Disclaimer: If you want to propose any thesis topic that falls in the general area of the listed research directions, contact Prof. Chalvatzaki directly, and discuss a topic that suits your interests:
- Perception/Computer Vision for robot manipulation and interaction;
- Robot learning for embodied agents such as mobile manipulators;
- Graph Neural Network representations for Robot Learning;
- Uncertainty-aware robot learning for (mobile) manipulation;
- Human behavior understanding and uncertainty quantification;
- Human-Robot Interaction;
- Long-horizon reasoning, with a focus on combining Graph-based Reinforcement Learning and Planning.
We offer these current topics directly for Bachelor and Master students at TU Darmstadt. Note that we cannot provide funding for any of these theses projects.
We highly recommend that you do robotics and machine learning lectures (Robot Learning, Statistical Machine Learning, Reinforcement Learning, Grundlagen der Robotik, Probabilistic Graphical Models, and/or Deep Learning) before applying for a thesis. Even more important to us is that you followed our Intelligent Robotic Manipulation Seminar and our Project Lab, or that you followed both Robot Learning: Integrated Project, Part 1 (Literature Review and Simulation Studies) and Part 2 (Evaluation and Submission to a Conference), before doing a thesis with us.
When you contact the advisor, it would be nice if you could mention (1) WHY you are interested in the topic (dreams, parts of the problem, etc.), and (2) WHAT makes you special for the projects (e.g., class work, project experience, special programming or math skills, prior work, etc.). Supplementary materials (CV, grades, etc.) are highly appreciated. Of course, such materials are not mandatory, but they help the advisor to see whether the topic is too easy, just about right, or too hard for you.
FOR FB16+FB18 STUDENTS: Students from other departments at TU Darmstadt (e.g., ME, EE, IST), you need an additional formal supervisor who officially issues the topic. Please do not try to arrange your home dept advisor by yourself but let the supervisor contact that person instead!
Thema 1: Large Vision-Language Neural Networks for Open-Vocabulary Robotic Manipulation
Scope: Master thesis
Advisor: Snehal Jauhri, Ali Younes
Added: June 28, 2023
Topic (in detail): Attach:Theses/OpenTopics/irosa_master_thesis_doc.pdf
Topic (in brief): Robots are expected to soon leave their factory/laboratory enclosures and operate autonomously in everyday unstructured environments such as households. Semantic information is especially important when considering real-world robotic applications where the robot needs to re-arrange objects as per a set of language instructions or human inputs (as shown in the figure).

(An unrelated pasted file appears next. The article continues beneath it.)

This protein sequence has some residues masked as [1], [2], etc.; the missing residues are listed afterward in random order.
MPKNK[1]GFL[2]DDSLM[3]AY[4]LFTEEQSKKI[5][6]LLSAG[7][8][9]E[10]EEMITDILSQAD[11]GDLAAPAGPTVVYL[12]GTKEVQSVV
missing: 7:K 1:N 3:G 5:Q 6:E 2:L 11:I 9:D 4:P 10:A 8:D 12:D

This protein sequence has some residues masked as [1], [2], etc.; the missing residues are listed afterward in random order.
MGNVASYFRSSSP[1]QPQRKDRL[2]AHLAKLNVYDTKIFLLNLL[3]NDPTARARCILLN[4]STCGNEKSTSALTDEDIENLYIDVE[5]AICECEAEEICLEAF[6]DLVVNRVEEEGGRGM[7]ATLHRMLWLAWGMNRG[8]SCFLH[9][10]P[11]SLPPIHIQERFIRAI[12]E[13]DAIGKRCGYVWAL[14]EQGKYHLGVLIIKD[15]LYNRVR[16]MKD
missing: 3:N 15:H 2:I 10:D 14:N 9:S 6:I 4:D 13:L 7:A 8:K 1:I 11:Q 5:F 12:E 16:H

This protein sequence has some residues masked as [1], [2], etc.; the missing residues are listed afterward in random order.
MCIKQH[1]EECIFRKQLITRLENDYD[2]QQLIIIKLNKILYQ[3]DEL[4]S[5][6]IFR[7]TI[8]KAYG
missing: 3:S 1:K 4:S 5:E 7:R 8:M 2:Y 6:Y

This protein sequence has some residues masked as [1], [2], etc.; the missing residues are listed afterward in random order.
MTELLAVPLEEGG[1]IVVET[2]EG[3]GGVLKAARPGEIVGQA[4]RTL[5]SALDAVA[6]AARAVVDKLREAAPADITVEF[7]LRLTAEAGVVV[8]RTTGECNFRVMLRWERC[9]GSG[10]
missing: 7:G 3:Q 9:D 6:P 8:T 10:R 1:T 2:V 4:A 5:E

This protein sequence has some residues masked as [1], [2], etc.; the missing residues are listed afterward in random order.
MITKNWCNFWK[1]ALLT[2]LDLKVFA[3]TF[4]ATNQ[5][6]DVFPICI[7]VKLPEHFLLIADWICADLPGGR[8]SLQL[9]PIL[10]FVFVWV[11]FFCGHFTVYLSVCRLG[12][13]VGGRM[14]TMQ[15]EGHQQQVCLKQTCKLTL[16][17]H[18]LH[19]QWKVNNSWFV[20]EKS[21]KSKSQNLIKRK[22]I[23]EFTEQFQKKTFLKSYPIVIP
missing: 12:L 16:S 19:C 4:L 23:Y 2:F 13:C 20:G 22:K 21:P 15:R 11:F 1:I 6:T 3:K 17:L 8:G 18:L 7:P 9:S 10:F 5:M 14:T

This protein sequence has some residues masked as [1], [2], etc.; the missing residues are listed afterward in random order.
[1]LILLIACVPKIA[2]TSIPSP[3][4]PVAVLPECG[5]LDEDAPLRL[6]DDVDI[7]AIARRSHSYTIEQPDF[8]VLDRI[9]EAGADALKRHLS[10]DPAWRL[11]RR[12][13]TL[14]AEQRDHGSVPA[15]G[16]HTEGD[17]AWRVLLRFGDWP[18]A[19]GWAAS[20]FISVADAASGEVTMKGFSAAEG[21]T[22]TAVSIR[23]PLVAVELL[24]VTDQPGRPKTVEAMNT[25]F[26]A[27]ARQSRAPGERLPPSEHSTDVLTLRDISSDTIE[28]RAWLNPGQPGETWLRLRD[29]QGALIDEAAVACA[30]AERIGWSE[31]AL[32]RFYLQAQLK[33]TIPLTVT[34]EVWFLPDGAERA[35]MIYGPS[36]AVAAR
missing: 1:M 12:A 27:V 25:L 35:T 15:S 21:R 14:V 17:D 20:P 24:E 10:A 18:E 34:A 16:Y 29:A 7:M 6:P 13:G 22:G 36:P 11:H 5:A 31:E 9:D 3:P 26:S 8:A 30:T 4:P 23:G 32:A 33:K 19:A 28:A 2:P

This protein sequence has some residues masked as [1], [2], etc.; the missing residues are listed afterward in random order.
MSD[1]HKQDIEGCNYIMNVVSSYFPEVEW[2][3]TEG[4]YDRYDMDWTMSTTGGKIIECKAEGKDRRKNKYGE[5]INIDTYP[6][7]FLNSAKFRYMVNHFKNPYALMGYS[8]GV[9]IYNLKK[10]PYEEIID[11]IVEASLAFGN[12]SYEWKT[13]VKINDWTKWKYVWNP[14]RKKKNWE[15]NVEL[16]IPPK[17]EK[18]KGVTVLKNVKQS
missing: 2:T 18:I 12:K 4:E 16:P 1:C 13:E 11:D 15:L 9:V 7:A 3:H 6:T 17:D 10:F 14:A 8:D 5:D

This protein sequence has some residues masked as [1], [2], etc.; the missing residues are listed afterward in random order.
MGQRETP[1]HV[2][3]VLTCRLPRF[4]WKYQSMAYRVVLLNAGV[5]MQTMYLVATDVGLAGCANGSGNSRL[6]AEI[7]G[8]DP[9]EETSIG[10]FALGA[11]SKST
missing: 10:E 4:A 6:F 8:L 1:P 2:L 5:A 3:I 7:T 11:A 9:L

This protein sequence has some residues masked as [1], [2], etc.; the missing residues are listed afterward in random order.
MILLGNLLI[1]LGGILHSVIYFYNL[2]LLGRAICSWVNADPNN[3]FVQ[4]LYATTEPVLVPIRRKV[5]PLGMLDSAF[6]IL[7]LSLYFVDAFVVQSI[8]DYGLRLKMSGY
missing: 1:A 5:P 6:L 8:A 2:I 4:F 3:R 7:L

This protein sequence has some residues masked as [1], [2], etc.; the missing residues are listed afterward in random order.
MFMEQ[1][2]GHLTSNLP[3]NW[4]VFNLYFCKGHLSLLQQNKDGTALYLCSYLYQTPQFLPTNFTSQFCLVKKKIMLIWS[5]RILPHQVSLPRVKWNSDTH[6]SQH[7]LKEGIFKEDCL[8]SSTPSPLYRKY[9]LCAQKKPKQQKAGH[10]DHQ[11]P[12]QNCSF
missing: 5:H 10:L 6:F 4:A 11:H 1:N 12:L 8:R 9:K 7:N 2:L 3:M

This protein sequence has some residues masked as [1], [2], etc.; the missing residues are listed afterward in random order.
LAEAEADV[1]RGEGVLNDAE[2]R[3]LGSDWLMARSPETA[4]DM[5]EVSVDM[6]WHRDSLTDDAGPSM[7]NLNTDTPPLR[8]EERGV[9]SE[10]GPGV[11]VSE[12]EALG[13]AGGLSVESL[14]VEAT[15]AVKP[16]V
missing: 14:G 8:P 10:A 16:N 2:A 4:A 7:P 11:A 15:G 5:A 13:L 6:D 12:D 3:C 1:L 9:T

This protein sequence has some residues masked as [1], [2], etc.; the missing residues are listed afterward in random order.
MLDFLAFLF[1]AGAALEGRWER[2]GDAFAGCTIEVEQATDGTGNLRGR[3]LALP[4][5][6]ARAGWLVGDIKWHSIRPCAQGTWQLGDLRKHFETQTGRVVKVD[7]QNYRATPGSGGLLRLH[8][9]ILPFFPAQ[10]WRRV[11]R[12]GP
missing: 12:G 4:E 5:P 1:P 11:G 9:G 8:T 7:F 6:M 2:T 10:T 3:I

Many sophisticated semantic segmentation networks exist . However, a challenge when using such methods in the real world is that the semantic classes rarely align perfectly with the language input received by the robot. For instance, a human language instruction might request a ‘glass’ or ‘water’, but the semantic classes detected might be ‘cup’ or ‘drink’.
Nevertheless, with the rise of large language and vision-language models, we now have capable segmentation models that do not directly predict semantic classes but use learned associations between language queries and classes to give us ’open-vocabulary’ segmentation . Some models are especially powerful since they can be used with arbitrary language queries.
In this thesis, we aim to build on advances in 3D vision-based robot manipulation and large open-vocabulary vision models  to build a full pick-and-place pipeline for real-world manipulation. We also aim to find synergies between scene reconstruction and semantic segmentation to determine if knowing the object semantics can aid the reconstruction of the objects and, in turn, aid manipulation.
Highly motivated students can apply by sending an e-mail expressing their interest to Snehal Jauhri (email: firstname.lastname@example.org) or Ali Younes (email: email@example.com), attaching your letter of motivation and possibly your CV.
Requirements: Enthusiasm, ambition, and a curious mind go a long way. There will be ample supervision provided to help the student understand basic as well as advanced concepts. However, prior knowledge of computer vision, robotics, and Python programming would be a plus.
 Y. Wu, A. Kirillov, F. Massa, W.-Y. Lo, and R. Girshick, “Detectron2”, https://github.com/facebookresearch/detectron2, 2019.